In addition to tube-type communication gear, I occasionally enjoy working on antique entertainment radios. This Zenith model 9H988R LP console radio/phono was interesting because of the combination of the old and new FM bands and the old 78 and new 33 RPM (introduced by CBS in 1948) phonograph speeds. Even the phono circuit is unique. (see below) The turntable has separate tone arms with Zenith Cobra cartridges for each record type. The red Cobra cartridge has a 3 mil needle for 78's and the green has 1 mil for microgroove 33.
Confession time: OK, I'll admit it. This thing got almost no bids at an auction. There was a warning note on it not to plug it in. I felt sorry for it and bought it even though I had no room for a console (does anyone?). And I WAS curious about the separate tone arms, the dual FM bands and the unique phono circuit. The only advantage to this console as compared to some others was that the top is not opened, therefore things (such as the XYL's Dicken's Village) can be placed on top.
One obstacle in repairing this set was getting the chassis out for service. The knobs were very difficult to remove. I used two straps of belt webbing to get under the knobs for pulling upward without damaging them. Heating the knobs with a hair dryer also helped.
As suspected, the input electrolytic cap was shorted. A missing 5Y3 rectifier was replaced as was the flaking power cord. After verifying that the power transformer was in good condition, I replaced the electrolytic with a carefully reformed new-old-stock cap. Several other caps were also replaced. Some of the wiring was of dried rubber covered insulation. The replacement wiring was chosen to match the original color code. The set came to life and performed quite well after repairs. As expected the knobs were difficult to replace despite having squeezed the control shafts a bit. A bit of Deoxit on the knob shafts provided just enough lubricant to allow the knobs to mount without excess force.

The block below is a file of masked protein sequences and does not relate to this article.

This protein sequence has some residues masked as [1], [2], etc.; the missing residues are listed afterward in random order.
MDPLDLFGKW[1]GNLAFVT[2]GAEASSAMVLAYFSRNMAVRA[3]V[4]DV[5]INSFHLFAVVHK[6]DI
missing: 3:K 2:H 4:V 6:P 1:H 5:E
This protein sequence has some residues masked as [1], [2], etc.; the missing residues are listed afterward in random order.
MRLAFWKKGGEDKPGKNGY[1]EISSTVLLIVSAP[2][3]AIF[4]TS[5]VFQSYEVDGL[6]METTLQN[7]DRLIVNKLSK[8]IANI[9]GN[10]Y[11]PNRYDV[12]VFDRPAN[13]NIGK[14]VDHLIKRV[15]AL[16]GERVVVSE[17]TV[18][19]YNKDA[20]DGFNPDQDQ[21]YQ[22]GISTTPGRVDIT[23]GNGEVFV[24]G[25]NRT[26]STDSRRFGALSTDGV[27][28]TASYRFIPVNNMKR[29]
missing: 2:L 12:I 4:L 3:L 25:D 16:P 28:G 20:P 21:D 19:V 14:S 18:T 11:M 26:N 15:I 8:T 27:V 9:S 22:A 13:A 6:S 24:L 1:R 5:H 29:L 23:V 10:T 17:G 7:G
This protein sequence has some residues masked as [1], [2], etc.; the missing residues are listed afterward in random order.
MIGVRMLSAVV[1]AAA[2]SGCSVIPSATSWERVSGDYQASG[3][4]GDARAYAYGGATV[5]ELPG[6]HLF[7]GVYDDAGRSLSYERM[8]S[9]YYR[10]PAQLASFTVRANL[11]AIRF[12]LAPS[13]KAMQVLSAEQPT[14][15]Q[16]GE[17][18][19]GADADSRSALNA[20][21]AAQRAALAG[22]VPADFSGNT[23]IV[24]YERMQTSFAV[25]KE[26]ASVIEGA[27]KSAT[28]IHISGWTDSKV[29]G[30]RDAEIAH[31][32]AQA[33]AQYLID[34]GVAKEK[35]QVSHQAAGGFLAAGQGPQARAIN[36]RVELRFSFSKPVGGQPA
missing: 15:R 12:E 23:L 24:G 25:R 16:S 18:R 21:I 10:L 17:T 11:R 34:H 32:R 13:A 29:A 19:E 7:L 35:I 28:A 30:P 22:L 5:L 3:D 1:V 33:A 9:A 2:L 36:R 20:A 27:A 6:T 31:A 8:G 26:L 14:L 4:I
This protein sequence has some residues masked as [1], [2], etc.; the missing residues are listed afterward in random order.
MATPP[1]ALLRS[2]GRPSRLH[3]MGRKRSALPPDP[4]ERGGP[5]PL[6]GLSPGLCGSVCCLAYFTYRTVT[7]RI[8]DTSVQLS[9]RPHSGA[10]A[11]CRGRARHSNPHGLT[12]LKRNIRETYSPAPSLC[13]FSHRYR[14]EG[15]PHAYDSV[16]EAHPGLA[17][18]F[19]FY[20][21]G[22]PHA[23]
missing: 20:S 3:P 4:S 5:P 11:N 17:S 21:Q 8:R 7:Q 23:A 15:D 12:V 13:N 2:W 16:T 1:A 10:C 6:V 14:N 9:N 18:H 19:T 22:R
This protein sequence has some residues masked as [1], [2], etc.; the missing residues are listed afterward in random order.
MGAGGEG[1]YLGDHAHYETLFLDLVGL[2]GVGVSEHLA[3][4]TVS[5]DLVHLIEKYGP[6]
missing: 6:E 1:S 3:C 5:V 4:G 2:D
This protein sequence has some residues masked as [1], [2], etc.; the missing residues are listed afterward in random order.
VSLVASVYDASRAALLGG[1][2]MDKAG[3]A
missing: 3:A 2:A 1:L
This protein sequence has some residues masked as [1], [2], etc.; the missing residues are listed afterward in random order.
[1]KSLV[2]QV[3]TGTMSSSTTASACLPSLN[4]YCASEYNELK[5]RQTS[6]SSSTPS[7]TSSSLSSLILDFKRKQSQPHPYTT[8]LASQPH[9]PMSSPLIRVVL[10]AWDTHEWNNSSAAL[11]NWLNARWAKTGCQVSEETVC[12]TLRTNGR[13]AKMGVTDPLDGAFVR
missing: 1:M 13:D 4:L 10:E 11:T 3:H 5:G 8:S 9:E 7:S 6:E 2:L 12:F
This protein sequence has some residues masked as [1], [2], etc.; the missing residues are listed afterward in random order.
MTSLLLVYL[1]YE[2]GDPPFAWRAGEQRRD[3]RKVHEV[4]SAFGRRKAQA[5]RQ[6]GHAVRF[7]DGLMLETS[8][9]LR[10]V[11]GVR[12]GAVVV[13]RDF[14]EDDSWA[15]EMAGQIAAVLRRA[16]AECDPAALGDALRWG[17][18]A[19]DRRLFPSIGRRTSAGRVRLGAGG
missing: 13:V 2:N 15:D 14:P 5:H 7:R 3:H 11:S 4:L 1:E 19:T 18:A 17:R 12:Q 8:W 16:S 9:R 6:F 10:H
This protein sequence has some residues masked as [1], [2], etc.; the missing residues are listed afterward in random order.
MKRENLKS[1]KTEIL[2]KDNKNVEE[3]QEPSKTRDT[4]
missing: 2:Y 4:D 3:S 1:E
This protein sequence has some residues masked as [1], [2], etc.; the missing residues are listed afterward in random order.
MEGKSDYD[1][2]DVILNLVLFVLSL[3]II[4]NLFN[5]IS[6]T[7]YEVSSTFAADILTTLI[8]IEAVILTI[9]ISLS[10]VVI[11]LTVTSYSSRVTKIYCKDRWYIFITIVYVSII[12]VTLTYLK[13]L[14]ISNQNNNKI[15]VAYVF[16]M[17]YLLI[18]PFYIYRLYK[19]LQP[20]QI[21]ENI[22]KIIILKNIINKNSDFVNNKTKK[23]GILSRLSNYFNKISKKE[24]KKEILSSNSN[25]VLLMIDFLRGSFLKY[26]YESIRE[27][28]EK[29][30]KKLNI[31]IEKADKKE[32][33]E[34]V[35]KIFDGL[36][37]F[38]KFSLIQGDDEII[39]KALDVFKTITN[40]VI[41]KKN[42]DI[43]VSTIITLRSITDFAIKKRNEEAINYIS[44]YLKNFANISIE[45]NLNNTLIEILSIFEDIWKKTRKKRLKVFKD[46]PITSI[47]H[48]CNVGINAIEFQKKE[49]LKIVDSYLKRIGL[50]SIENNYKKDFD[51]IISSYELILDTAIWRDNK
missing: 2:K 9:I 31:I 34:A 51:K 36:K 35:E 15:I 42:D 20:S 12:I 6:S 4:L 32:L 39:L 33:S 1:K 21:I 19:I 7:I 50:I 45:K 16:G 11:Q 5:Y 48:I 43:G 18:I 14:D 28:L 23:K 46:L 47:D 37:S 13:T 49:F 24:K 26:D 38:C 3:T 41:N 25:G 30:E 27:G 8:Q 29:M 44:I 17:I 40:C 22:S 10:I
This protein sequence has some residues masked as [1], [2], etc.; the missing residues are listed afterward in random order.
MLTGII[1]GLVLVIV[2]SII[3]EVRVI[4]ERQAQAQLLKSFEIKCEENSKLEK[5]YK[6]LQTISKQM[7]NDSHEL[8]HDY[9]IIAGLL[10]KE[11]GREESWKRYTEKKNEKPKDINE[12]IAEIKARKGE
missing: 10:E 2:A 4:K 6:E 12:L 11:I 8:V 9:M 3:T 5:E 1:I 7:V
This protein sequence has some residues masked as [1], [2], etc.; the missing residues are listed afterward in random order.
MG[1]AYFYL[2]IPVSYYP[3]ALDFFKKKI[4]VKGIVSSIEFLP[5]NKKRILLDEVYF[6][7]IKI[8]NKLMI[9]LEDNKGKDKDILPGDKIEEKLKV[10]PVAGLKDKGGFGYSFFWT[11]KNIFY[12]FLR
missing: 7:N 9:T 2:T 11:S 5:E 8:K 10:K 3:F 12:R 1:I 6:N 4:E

Both tone arm Cobra cartridges work OK, but I need to check out the turntable mechanics. At the moment it only turns at 78 RPM. Updates later. I'm not desperate to play my 33's on this unit although it appears to be more gentle than other phonos of the era.
"Radionic" phono circuit
The schematic for this set shows a 6J5 tube as "phono oscillator". Apparently the Zenith Radionic Cobra cartridges vary the "Q" of a tiny inductor to modulate a 2.5 MHz oscillator. This is fed directly to the receiver which detects and amplifies the signal. Unusual to say the least.
Ads for Zenith proclaim "Zenith announces the New Cobra Radionic Tone Arm", "A Sensational New Way to Play Records, Only Zenith Has This".
While the exact model number as shown on the chassis is not listed in Riders, the schematics and information in Rider Volume 19 Zenith pages 22-30 for model 9H888R are nearly identical to this set. The Rider info is available free online from Nostalgia Air. See the homepage for a link. Since this chassis is mounted with the tubes horizontal, it has a heat shield between the power tubes and the electrolytics. That shield is not shown in the Rider info or on the interior label.
The AM broadcast performance is better than I expected. The sound quality with its 12 inch speaker and push button tone controls is excellent. The FM is working up to par for a 1948 set. Its sensitivity is well below that of a modern top-of-the-line FM receiver, but the Zenith will give the AM section of that typical receiver good competition.
12-20-06; addl pix 6-11-08
An Erres European Bakelite radio was the previous item on the bench.